The first and second end caps are formed with a number of barriers, designated 103 and 107 respectively, extending across respective conduits 73, 91 to prevent the flow of fluid therepast. (While these barriers are shown to be integral with the end caps 21, 23, they could be separate from the end caps, or even part of the body 13.) The barriers 103, 107 provide for the aforementioned serpentine flow through the cooling jacket 11, as will be described. To effect this flow, the end caps 21, 23 should be oriented relative to one another so that the barriers 107 in the annular conduit 91 formed by the second (e.g., lower) end cap 23 are circumferentially offset relative to the barriers 103 in the annular conduit 73 formed by the first (e.g., upper) end cap 21. This offset should be by an amount equal to one-half the spacing between the barriers 103, 107, or the width of one group of flow passages 35. The arrangement is such that coolant entering the inlet 101 flows into the conduit 73 of the first end cap 21 and is directed by an adjacent barrier 103 to flow along a serpentine flow path around the body 13 of the jacket 11 to the outlet 105 where it exits the jacket. FIG. 12 is a schematic illustrating the path of coolant flow through the jacket 11 from the inlet 101 to the outlet 105. As an aid to explanation, the various axial sections of the serpentine flow paths have been numbered 1A-10A. Coolant entering the inlet 101 is directed to flow along the serpentine path comprising sections 1A-10A, in sequence until it exits the outlet 105. The inlet pressure and flow rate through the cooling jacket 11 will vary depending on the required rate of heat transfer and other factors, as will be understood by those skilled in this field.
To maintain a more uniform static pressure across each group of flow passages 35, thereby promoting a more even distribution of cooling liquid through all of the flow passages of each group, the end caps may have ramps 109 (shown schematically in FIG. 12) positioned in the conduits 73, 91 at locations corresponding to the inlet and outlet ends of the sections 1A-10A of the serpentine coolant flow path. Preferably, two ramps 109 are provided for each pair of adjacent flow sections, the first ramp (109 a in FIG. 12) being located for directing flow from the outlet end on one section generally toward the inlet end of the adjacent flow section, and a second ramp (109 b) for directing flow from the first ramp into the inlet end of the adjacent flow section. These ramps 109 a, 109 b preferably slope in opposite directions and are formed by sloping surfaces of a respective annular conduit 73, 91 connected by a non-sloping surface 121 of the conduit. Each ramp 109 extends in a respective conduit 73, 91 across substantially the entire width of a respective flow section 1A-10A (this portion of the conduit being referred to as a “header region”). The ramps 109 help to create a more uniform fluid static pressure throughout respective header regions, resulting in a more even distribution of flow through the passages 35 of each section. (Without the ramp, fluid speed and static pressure would tend to vary across a header region, resulting in more flow through some passages and less through others.) The ramps 109 should be of suitable shape and at a suitable angle to maintain fluid flow speed at a substantially constant value throughout the header region. The ramps are preferably formed as integral parts of the end caps 21, 23, but they could be formed as separate parts.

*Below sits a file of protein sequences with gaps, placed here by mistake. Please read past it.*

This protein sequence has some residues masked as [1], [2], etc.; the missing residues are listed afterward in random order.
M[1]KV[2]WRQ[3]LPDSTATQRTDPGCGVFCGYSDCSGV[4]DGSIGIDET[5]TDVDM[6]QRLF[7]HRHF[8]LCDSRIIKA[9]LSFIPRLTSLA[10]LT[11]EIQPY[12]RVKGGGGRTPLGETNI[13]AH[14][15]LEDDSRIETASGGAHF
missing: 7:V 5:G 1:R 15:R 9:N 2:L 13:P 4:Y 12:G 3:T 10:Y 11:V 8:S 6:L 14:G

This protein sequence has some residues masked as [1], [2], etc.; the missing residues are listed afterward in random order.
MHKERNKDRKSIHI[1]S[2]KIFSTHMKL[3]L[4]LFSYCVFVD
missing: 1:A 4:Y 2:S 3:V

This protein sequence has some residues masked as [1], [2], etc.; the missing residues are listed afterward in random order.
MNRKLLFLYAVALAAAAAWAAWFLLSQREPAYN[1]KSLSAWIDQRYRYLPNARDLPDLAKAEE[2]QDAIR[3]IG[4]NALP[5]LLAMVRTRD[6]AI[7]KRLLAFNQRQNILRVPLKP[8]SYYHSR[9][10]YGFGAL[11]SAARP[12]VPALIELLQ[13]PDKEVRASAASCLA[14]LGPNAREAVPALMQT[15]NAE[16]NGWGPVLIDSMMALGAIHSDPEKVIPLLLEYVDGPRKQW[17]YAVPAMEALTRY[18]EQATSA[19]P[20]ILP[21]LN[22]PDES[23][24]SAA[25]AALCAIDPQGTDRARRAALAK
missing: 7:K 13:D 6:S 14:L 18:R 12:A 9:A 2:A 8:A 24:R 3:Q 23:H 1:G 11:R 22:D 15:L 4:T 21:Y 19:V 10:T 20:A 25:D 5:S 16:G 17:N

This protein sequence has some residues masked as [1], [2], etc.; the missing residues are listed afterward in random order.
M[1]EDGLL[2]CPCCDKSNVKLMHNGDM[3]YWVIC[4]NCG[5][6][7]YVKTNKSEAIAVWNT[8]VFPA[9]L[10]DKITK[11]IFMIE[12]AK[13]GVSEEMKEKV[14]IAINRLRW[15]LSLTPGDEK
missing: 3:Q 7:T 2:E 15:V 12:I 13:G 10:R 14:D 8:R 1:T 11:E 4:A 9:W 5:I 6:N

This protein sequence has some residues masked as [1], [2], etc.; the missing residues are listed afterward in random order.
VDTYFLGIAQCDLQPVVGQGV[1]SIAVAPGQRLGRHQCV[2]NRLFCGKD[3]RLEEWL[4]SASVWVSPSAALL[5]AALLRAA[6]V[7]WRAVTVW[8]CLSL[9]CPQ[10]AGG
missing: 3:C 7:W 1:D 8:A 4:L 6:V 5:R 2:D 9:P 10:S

By way of example, but not limitation, a cooling jacket of the present invention may have the following approximate dimensions: inside diameter of the jacket body 13—8.85 in.; axial length of jacket body 13—8.50 in.; number of flow passages 35 per section of serpentine path—four; circumferential extent of each section of serpentine path —24 degrees; circumferential extent of each ramp 109 15 degrees; effective width of the conduit 73, 91 at W1 in FIG. 12—1.0 in.; inclination angle A of ramp 109—25 degrees.
The rotor and shaft assembly 25 is of conventional construction and comprises a rotor 39 mounted in the stator 17 on a shaft 41 rotatable in bearings 43 on the end caps 21, 23, the shaft extending through the concentric central openings 65, 83 in the caps (FIG. 1). A sensor assembly, generally designated 45, is attached by suitable fasteners to one of the end caps (the upper end cap 21 as shown in the drawings) for sensing the angular position of the shaft 41 and rotor 39 thereon.